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About the Race

From the Kickoff to Kinnick 5K (K2K) website

“Kickoff to Kinnick was created in 2014 to provide support for the University of Iowa Dance Marathon. Each year the amazing students of the University of Iowa dance for 24 hours to raise funds to support children diagnosed with cancer at the University of Iowa Stead Family Children’s Hospital. In it’s 27 year history, Dance Marathon has raised $31,810,826.12 all For the Kids! Kickoff to Kinnick 5K is a run/walk finishing on the 50 yard line of historic Kinnick Stadium in Iowa City, IA….”

I remembered from reading race recaps from Kim at Running on the Fly that she’d run the Kickoff to Kinnick 5K in previous years and that the race benefited children diagnosed with cancer at the University of Iowa Stead Family Children’s Hospital. As an avid college football fan, I loved that it finished on the 50-yard line of University of Iowa’s Kinnick Stadium which is located right next to the hospital.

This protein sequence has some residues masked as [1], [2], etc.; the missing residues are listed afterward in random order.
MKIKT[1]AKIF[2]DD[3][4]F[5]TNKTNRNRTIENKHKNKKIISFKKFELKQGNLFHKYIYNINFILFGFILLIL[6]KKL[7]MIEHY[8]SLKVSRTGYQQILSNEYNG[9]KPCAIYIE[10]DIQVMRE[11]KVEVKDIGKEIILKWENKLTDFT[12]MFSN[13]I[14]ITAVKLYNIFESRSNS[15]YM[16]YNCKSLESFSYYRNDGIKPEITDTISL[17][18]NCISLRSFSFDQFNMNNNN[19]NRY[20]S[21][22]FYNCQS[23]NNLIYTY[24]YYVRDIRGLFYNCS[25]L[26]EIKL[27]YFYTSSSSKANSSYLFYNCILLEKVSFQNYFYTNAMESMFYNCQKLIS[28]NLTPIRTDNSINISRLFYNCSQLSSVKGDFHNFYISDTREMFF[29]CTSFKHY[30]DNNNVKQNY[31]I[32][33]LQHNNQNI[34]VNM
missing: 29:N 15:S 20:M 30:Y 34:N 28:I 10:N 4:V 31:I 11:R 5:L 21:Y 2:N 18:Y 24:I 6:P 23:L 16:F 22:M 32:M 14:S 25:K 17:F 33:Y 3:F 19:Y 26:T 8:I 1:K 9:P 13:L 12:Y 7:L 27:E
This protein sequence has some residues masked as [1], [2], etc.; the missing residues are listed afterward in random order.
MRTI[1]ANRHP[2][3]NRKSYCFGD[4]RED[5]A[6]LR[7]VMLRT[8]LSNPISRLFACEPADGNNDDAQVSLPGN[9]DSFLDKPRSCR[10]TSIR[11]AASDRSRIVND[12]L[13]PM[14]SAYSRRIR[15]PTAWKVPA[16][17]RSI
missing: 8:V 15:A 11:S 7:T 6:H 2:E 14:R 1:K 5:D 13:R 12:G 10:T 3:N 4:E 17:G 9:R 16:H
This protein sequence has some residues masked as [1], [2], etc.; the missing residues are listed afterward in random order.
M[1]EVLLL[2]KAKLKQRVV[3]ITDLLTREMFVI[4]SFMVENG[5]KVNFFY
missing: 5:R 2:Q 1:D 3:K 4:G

When Kim mentioned that she’d be in the area on the weekend of October 2nd for the University of Iowa game against the University of Maryland and planned to run the Kickoff to Kinnick 5K virtually, I jumped at the chance to join her. Kim and I schemed for her to come to my house so we could run together!


Why I Jumped at the Chance to Run this Race

ESPN College GameDay, a two-hour Saturday morning TV show, provides the latest update on all things college football from the day’s predictions to human interest stories. One of my favorite human interest stories appeared in 2017 while my husband and I were watching the live broadcast from the Virginia Tech campus. We learned about a new tradition at the University of Iowa football games where between the first and second quarters, Hawkeye fans in Kinnick Stadium turn to the University of Iowa Stead Family Children’s Hospital and wave to the sick children and their families watching from the upper floors of the towering hospital.